Brown Diamonds

Brown diamonds are one of the most widely mined of the fancy coloured diamonds. Ranging from pretty pale pinkish browns, to intense and rich brown colours, there is a wide variety of shades in brown diamonds. Brown diamonds can have an orange, yellow or pink hue, and this variety in colours have inspired the marketing terms ‘champagne’ and ‘cognac’ diamonds, amongst many others. Brown diamonds can be a cost effective option for an engagement ring, and look truly stunning in rose gold settings.

Brown diamonds were first used for gem purposes in the 1980s. The majority of the world’s brown diamonds are mined from the Argyle Mine in Australia. Up to 80% of the Arygle Mine’s yield are brown coloured diamonds. Prior to the 1980s, brown diamonds were used solely for industrial purposes, however fashion has changed the attitude to these warm, sparkling gemstones and they are widely used in fine jewellery.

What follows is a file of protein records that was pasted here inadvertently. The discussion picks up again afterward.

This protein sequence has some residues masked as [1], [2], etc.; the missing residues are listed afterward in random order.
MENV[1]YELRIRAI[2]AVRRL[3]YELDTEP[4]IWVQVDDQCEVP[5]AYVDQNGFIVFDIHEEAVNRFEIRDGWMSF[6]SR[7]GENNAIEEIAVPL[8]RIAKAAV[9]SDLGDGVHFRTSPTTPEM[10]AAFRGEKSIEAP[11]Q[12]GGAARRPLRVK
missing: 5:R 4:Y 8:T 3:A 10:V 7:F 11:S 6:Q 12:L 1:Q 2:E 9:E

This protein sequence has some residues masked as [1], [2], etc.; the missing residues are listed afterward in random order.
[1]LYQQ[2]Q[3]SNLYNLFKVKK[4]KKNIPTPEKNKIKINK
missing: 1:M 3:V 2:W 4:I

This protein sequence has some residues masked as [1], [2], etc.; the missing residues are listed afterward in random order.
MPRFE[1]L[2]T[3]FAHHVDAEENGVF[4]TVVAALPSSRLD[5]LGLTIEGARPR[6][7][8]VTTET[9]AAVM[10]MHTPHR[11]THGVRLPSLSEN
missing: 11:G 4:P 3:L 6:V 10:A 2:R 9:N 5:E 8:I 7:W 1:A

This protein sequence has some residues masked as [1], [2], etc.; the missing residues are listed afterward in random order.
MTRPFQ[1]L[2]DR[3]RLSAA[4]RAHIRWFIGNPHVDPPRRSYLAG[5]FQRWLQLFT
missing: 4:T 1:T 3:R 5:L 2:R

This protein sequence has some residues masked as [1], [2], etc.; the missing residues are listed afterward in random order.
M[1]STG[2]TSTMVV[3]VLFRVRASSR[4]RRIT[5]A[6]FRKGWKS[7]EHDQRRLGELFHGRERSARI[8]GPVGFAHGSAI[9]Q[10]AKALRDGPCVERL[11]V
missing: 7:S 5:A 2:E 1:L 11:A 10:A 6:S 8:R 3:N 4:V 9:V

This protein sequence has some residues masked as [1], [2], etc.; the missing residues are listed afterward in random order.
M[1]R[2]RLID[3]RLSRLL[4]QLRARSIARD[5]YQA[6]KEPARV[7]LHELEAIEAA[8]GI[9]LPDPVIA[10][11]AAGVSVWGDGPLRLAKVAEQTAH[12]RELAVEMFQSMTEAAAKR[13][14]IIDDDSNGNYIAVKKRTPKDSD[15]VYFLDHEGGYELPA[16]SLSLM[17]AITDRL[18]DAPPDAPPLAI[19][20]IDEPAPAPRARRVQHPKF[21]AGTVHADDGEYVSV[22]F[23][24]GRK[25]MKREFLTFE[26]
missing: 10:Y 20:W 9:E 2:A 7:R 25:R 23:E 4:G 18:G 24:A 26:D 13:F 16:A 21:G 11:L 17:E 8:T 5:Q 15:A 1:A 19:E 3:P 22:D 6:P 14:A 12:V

The brown colour in diamonds is caused by lattice defects in the diamond crystal due to shear stresses whilst forming deep underground. This process is known as ‘plastic deformation’ and is also thought to be responsible for the pink colour in diamonds. Plastic deformation causes cavities within the crystal lattice that absorb the light that enters the diamond and presents a brown colour to the viewer.

Fancy brown diamonds have a different price structure than other fancy coloured diamonds. In other fancy coloured diamonds, the greater the depth of colour, the higher the value. However in brown diamonds, the darker toned stones are worth less than lighter stones as they are seen as more desirable to set into jewellery. Pinkish tones are preferable to orangish tones, all other factors being equal, but the beauty of the spectrum of this colour is that there is a brown diamond to suit all skin tones and jewellery settings.

Contact our team of diamond experts and fine jewellery specialists for further information on fancy coloured diamonds, call us on 01335 453 453 or email sales@britishdiamondcompany.com.